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Austrian Council for Research and Technology Development (RFTE)

Lawmakers set up an independent Austrian Council for Research and Technology Development (RFTE) on 11 July 2000 and made it a legal entity under public law effective 1 September 2004. Its work covers the entire national innovation system and its recommendations may be requested by both federal and regional institutions.
 

The Research and Technology Funding Act (FTFG) provides the statutory basis for the establishment of the RFTE and also defines its tasks. A business office assists the RFTE in its work.

The RFTE draws up and publishes strategy documents, studies and recommendations. Another one of its tasks was to prepare an annual report on the scientific and technological performance capacities of Austria. The report was sent annually to the National Council together with the Research and Technology Report.

How the Austrian Council for Research and Technology Development (RFTE) views itself

According to its definition of itself, the task of the RFTE consists in providing the Austrian Federal Government with systematic, independent and thorough advice on all policy issues pertaining to research, technology and innovation. Its work is aimed at making a substantial contribution to achieving a future-oriented RTI policy. In doing so, the RFTE sees itself as a central node in the network of the vast technology and research landscape, as a coordinator and amplifier of the multi-faceted activities, as a bridge between players, as a filter, and most of all as a setter of priorities. The primary strategic foundation of the RFTE is its Strategy 2010 and the successor document, the current Strategy 2020.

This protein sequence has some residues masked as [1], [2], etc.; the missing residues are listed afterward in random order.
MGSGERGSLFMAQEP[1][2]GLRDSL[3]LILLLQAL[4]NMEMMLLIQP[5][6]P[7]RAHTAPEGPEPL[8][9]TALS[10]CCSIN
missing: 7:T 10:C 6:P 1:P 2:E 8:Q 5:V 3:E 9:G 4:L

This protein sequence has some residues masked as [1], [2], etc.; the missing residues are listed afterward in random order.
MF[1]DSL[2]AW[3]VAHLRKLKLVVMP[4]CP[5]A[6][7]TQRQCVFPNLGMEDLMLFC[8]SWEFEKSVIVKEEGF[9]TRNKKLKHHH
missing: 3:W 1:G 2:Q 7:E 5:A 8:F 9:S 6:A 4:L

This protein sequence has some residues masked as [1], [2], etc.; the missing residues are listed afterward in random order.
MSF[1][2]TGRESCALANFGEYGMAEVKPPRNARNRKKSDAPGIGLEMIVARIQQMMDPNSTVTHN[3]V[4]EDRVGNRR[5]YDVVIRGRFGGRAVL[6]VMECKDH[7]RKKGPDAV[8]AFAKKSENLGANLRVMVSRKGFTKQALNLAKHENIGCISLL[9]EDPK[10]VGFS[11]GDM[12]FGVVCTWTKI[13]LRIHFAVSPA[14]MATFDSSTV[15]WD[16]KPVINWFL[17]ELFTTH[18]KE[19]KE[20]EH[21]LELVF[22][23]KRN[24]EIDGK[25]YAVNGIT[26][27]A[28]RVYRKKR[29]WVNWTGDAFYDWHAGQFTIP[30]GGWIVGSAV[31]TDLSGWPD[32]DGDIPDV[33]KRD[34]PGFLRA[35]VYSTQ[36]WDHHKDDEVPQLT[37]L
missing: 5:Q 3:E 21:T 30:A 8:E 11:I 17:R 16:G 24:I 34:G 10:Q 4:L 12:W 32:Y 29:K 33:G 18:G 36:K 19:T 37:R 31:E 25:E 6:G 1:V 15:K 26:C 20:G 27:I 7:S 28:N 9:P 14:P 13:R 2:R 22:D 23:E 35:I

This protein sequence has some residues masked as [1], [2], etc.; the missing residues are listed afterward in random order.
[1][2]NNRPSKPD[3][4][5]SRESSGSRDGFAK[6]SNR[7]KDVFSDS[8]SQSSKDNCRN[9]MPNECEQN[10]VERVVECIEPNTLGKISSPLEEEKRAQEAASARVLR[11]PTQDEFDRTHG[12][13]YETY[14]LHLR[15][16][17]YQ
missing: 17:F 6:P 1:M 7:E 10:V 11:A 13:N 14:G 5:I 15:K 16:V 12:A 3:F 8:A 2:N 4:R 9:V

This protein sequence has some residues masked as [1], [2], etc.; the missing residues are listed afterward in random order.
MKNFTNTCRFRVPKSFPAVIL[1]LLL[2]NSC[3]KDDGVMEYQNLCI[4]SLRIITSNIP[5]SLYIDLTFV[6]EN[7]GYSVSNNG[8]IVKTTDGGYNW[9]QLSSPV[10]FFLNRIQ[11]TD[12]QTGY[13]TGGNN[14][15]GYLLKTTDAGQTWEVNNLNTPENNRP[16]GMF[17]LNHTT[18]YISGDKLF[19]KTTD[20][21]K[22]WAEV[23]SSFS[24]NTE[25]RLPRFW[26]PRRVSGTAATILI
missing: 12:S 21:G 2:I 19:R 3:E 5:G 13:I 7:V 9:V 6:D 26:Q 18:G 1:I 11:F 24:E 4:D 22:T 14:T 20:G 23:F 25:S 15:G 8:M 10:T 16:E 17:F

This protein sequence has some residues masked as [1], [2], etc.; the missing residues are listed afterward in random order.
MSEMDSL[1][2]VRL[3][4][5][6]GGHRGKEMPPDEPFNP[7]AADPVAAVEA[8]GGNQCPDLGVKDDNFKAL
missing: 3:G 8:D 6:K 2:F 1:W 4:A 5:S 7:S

Organisation of the Austrian Council for Research and Technology Development (RFTE)

The RFTE has eight members with voting rights, four of whom are appointed by the Federal Ministry of Education, Science and Research and four by the Federal Ministry of Transport, Innovation and Technology. The RFTE members with voting rights are appointed for a five-year term of office and may be reappointed for one further term. The Federal Minister for Transport, Innovation and Technology, the Federal Minister for Education, Science and Research, the Federal Minister for Digital and Economic Affairs and the Federal Minister for Finance or their designated representatives hold seats on the Council but have no voting rights.
Hannes Androsch, industrialist and inter alia Supervisory Board Chairman of the Austrian Institute of Technology (AIT), has served as Council chair since 2010.

You can find the Research and Technology Funding Act (FTFG) (Research and Technology Funding Act (FTFG)) in the legal information system of the Federal Government (RIS) (in German only).

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